Whiskey, quite simply, is among the most lavish of liquors: ordering a glass always raises the bar. I have recently begun to appreciate good a good whiskey. Mainly because my home town of Kansas City has it's own whiskey, Riegers, and friends often drink it here. It's fantastic in a Manhattan and goes down very smooth all by itself. You guys know I love my fancy cocktails!
Yet there are some people who have never tried whiskey, those poor unfortunate souls who frequently indulge in only gin or vodka. It's not these peoples' faults, we must not go after them in some sort of Whiskey Rebellion. Whiskey, instead, is to blame: after all, this is one drink that is intimidating to the novice.
Not only does whiskey demand a certain sophistication, like a drink that rolls its eyes in the direction of light beer and one that refuses to sit anywhere other than the top shelf, but it also comes in an overwhelming variety. So, let's learn a bit about what's out there on the shelves.
The following list offers the novice a little help as it showcases the different types of whiskey: go ahead and drink it in.
These whiskies tend to answer to their first name: Scotch. Scotch is whiskey that is distilled in Scotland (a whiskey wearing a kilt is a sign of validity). They are typically distilled twice, but may be distilled three times. Scotch must be aged in oak casks for at least three years.
Scotch can be made from malted barely, unmalted barely, other unmalted grains or a mix. It can also come from a single distillery, or several. Regardless of the type, Scotch is well liked among drinkers: in many peoples' opinions, it malts in your mouth and not in your hand.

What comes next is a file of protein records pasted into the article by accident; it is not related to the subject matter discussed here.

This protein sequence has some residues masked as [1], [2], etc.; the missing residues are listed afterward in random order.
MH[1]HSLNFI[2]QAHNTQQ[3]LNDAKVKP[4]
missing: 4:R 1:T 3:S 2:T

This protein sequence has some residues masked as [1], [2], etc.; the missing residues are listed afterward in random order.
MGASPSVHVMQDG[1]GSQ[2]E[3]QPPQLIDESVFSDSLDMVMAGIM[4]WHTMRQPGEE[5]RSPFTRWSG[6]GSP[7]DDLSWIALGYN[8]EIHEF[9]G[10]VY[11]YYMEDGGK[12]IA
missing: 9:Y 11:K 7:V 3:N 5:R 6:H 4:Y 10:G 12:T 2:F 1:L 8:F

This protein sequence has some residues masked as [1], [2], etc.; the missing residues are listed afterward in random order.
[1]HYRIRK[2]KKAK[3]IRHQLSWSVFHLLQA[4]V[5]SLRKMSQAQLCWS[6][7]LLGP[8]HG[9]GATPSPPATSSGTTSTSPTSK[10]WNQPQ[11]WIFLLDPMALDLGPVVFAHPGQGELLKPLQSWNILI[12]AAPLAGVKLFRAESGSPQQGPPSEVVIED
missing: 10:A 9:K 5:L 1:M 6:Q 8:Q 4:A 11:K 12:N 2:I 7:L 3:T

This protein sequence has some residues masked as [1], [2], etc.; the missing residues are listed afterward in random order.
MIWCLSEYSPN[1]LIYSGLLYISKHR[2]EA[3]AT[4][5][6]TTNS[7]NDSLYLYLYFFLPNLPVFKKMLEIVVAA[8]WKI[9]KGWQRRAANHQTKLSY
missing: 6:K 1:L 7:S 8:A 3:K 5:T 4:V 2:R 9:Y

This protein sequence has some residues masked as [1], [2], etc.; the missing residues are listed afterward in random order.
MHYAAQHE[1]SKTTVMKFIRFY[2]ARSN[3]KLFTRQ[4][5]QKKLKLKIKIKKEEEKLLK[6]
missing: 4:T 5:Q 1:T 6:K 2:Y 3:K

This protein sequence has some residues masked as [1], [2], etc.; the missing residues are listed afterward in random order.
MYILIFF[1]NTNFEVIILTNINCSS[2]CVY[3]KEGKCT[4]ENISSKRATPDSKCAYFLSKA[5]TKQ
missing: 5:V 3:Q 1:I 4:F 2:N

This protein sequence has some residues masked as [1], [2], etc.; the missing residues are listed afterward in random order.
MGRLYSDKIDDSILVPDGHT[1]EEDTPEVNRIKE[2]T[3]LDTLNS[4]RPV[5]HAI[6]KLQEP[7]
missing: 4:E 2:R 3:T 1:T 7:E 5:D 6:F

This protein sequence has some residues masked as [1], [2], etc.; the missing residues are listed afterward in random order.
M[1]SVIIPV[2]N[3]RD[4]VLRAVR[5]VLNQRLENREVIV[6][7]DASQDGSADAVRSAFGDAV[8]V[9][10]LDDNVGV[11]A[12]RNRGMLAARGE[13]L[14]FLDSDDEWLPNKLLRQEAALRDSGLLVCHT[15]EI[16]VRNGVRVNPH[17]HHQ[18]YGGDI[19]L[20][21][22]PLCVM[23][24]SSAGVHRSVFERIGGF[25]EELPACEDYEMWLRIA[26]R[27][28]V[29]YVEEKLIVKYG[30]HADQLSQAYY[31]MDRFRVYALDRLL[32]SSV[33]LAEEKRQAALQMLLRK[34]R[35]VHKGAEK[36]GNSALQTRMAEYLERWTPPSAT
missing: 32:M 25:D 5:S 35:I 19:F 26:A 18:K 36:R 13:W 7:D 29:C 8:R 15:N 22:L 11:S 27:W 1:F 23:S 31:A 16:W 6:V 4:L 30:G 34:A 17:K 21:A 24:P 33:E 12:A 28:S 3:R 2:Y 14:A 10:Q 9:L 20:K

Initially, the Japanese took a page from the Scotch playbook and attempted to recreate the same whiskey in Japan. However, because the ingredients used in Scotland weren't widely available, they were forced to deviate from their original plan. Still, Japanese Whiskey does a good job of carrying on the traditions introduced by the Scottish, it just tastes different.
Japanese Whiskey typically does not contain wheat or rye (two ingredients essential to many types of whiskey), and is instead made using millet, rice, and corn. Their whiskey is also initially fermented in a fashion similar to that of their sake. This produces a drink with an innovative taste fit for a king, or at least an emperor.
Irish Whiskey is a whiskey made in Ireland (who knew the Irish drank!). It can be produced a variety of ways, the most unique being in a pot. Pure pot still whiskey, available only from Ireland and made completely with barely, has a spicy, different, and highly sought-after taste.
Irish whiskey can be single malt (made from malted barely and distilled inside a pot still) or grain whiskey (made from grain and distilled inside a column still). Grain whiskey is a lighter whiskey and is rarely bottled on its own. It is often used as a blender with single malt. Though there are some similarities between Irish Whiskey and Scotch, Irish Whiskey does not involve use of peat. This causes Irish Whiskey to be without the smokiness Scotch exhibits.
So there you have it: round one of the whiskeys (yes, this round's on me). Stay tuned next week for part two where we will discuss Indian Whiskey, Canadian Whiskey, and American Whiskey. In the mean time, the above whiskies should keep you busy, and keep you satisfied.